We will test if leptin receptor signaling in intestinal epithelial cells (IECs) protects from intestinal infection due to Entamoeba histolytica, both intrinsically within IECs by up-regulating repair pathways, and extrinsically by IEC-mediated recruitment of inflammatory cells to the intestine. Successful completion of these studies will identify the mechanism by which leptin receptor signaling acts in mucosal defense, with implications for the understanding of gut immune homeostasis. Significance: The importance of this project derives from the contribution of malnutrition to an estimated one-third of all deaths among children and 60% of deaths due to diarrhea, and to the contribution of amebiasis to severe diarrhea in children in the developing world. Innovative aspects of the proposal include that it challenges the existing paradigm that protein-energy malnutrition explains the infectious diseases susceptibility of malnourished children. In contrast this study identifies specific leptin mediated molecular pathways in intestinal epithelial cells that are altered in malnourished children and that contribute to infectious disease susceptibility The environment for the work includes active investigation of amebiasis in humans, murine models, and at the cellular level, and the Principal Investigator who has contributed to amebiasis research for over 25 years.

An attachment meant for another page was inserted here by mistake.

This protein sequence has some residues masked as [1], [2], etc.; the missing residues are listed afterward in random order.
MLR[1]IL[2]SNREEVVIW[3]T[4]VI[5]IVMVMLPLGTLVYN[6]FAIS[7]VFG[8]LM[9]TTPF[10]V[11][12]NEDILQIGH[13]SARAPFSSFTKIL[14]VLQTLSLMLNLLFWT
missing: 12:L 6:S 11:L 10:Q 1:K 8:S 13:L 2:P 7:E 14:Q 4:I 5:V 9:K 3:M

Public Health Relevance

Malnutrition contributes to an estimated one-third of all deaths among children and 60% of deaths due to diarrhea. This proposal will identify the mechanism by which lack of the nutritional hormone leptin increases susceptibility to amebiasis, with the potential of more broadly understanding why malnourished children suffer disproportionately from diarrhea.

National Institute of Health (NIH)
National Institute of Allergy and Infectious Diseases (NIAID)
Research Project (R01)
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Pathogenic Eukaryotes Study Section (PTHE)
Program Officer
Wali, Tonu M
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University of Virginia
Internal Medicine/Medicine
Schools of Medicine
United States
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